Register via Eventbrite
Andrew Rudalevige asks what do the Obama administration’s policies and actions in the Middle East tell us about the scope and scale of contemporary presidential power?
Ben Offiler (Eccles Centre Visiting Fellow) explores the importance of personal relationships between heads of state in influencing US policy towards Iran.
‘Presidential Power Meets Today’s Middle East’
Andrew Rudalevige, Bowdoin College
From ongoing military action, to high-stakes nuclear negotiations, to stuttering relations with longtime allies, the Middle East has provided an important canvas for the Obama administration’s interpretation of presidential power. Following the Bush administration’s broad claims about unilateral executive authority, many expected Barack Obama to be far more cautious in word and deed. But the administration pursued war in Libya without congressional authorization; has rejected the need for a new authorization for the US war against ISIS; and has conducted repeated drone strikes against militants in Yemen and elsewhere that have also targeted and killed American citizens. The president has faced off against Congress in its dealings with Iran, Israel, and Saudi Arabia, and even with the Supreme Court in an important case concerning diplomatic recognition. As the Obama years wind down, then, what is the ‘state of the presidency’? Have presidential powers been reined in, or expanded further?
Andrew Rudalevige is the Thomas Brackett Reed Professor of Government at Bowdoin College in Brunswick, Maine. He received his BA from the University of Chicago and his MA and PhD from Harvard University; before coming to Bowdoin he worked in state and local government in Massachusetts and taught at Harvard, Dickinson College, the University of East Anglia, and Sciences-Po Lyon. His research centers on the American presidency, presidential power, and interbranch relations – especially on presidential management of the executive branch. He is the author of The New Imperial Presidency: Renewing Presidential Power after Watergate and the prize-winning Managing the President’s Program, and editor ofThe George W. Bush Legacy and The Obama Presidency: Appraisals and Prospects.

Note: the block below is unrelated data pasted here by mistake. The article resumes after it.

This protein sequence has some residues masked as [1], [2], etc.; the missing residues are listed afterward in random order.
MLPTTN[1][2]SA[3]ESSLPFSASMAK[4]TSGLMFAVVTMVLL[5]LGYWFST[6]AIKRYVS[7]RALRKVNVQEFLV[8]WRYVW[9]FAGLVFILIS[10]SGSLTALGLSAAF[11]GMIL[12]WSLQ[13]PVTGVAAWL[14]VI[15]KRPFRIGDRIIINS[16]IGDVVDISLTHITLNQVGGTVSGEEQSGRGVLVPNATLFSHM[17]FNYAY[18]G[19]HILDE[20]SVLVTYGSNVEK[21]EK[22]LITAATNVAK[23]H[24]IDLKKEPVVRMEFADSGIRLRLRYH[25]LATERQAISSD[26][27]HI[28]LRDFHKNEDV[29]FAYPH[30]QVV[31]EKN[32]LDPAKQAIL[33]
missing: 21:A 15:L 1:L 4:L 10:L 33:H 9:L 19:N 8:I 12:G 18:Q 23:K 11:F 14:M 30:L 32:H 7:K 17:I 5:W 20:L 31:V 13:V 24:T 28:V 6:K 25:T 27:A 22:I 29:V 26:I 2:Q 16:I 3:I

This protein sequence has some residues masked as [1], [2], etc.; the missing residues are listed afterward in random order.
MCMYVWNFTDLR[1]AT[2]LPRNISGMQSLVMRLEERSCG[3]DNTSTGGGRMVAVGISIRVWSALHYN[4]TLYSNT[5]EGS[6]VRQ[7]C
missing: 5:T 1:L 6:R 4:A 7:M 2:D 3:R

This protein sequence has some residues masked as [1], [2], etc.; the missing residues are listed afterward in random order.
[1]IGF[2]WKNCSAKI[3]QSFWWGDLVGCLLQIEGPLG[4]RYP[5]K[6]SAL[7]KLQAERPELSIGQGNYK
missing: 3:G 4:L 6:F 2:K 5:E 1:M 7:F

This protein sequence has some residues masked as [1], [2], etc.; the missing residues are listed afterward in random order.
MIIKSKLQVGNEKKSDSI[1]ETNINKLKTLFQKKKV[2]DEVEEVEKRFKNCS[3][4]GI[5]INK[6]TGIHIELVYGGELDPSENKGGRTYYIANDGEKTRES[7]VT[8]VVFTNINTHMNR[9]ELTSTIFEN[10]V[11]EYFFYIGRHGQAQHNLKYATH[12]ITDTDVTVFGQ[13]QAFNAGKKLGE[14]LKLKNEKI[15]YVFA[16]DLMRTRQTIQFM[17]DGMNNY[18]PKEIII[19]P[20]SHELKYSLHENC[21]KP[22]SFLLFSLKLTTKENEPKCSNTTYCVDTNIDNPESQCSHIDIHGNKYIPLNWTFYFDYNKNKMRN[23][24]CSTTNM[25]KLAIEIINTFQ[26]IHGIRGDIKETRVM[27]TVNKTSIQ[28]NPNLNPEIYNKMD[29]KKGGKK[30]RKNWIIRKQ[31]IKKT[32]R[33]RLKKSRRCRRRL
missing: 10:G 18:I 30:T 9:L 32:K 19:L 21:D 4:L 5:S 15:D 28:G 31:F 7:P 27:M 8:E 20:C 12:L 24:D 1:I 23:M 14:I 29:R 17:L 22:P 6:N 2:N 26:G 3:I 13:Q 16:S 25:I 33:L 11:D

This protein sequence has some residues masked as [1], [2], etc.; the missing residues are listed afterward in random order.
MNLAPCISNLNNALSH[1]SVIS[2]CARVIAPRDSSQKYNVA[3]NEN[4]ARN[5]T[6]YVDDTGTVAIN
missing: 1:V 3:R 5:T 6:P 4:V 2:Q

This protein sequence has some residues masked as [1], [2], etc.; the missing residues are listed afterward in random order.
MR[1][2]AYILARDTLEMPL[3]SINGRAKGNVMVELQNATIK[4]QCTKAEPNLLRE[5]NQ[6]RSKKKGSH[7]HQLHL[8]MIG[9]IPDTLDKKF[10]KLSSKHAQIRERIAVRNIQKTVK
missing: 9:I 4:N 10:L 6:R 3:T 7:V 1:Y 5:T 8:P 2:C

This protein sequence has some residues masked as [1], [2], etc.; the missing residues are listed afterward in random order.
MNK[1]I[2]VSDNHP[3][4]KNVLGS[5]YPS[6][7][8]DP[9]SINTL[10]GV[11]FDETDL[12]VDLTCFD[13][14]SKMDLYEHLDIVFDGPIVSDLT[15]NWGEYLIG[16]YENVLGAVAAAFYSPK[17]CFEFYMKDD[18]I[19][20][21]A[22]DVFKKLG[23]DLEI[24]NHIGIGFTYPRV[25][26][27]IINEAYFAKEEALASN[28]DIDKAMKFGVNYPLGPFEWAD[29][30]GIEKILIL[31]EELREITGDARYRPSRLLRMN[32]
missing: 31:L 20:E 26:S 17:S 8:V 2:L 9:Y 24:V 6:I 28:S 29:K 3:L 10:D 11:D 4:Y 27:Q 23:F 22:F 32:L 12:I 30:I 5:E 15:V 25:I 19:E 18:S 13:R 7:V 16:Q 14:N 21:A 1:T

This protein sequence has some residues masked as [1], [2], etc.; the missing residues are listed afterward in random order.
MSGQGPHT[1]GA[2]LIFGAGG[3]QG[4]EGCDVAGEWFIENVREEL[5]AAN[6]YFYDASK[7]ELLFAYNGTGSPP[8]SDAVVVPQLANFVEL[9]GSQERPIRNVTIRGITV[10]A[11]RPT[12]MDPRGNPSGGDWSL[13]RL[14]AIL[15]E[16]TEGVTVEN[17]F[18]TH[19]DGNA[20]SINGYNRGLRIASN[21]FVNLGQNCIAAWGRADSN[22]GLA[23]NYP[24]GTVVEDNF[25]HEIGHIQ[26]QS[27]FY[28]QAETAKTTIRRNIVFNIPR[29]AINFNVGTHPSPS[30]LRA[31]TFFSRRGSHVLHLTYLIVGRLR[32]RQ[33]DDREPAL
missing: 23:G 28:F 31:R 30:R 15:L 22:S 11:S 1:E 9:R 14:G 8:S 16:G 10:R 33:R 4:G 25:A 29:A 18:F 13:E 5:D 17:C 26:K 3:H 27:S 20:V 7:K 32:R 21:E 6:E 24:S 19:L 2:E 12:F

‘US Presidents and Iran during the Cold War’
Ben Offiler, University of Nottingham (Eccles Centre Visiting Fellow)
During the thirty eight year reign of Mohammad Reza Pahlavi, the last Shah of Iran, eight different American presidents occupied the White House. Thanks to its enormous oil reserves and strategic location, successive US governments recognised the value of a close relationship with Tehran. Following the CIA-orchestrated coup in 1953 that restored the Shah to power, American policymakers argued that maintaining friendly relations with the Shah was the key to incorporating Iran into their strategy of containing Soviet expansionism in the Middle East. The Shah, however, was a temperamental character prone to bouts of mistrust in his dealings with some occupants of the Oval Office. Famously, there was mutual antipathy between him and John F. Kennedy, while he got on extremely well with Richard Nixon. The question is, how important were these high-level personal relationships in formulating US foreign policy? Does ‘friendship’ between heads of state lead to stronger ties between countries?
Ben Offiler is the author of US Foreign Policy and the Modernization of Iran: Kennedy, Johnson, Nixon, and the Shah (Palgrave Macmillan, 2015). He received his BA from the University of Leeds and his MA and PhD from the University of Nottingham, where he teaches American history and foreign policy. His research examines US relations with Iran and the Middle East, focusing on the influence of development, philanthropic NGOs, and strategic considerations in American policymaking. Ben is the Early Career Representative for the British Association for American Studies and Co-Editor of U.S. Studies Online (www.usstudiesonline.com).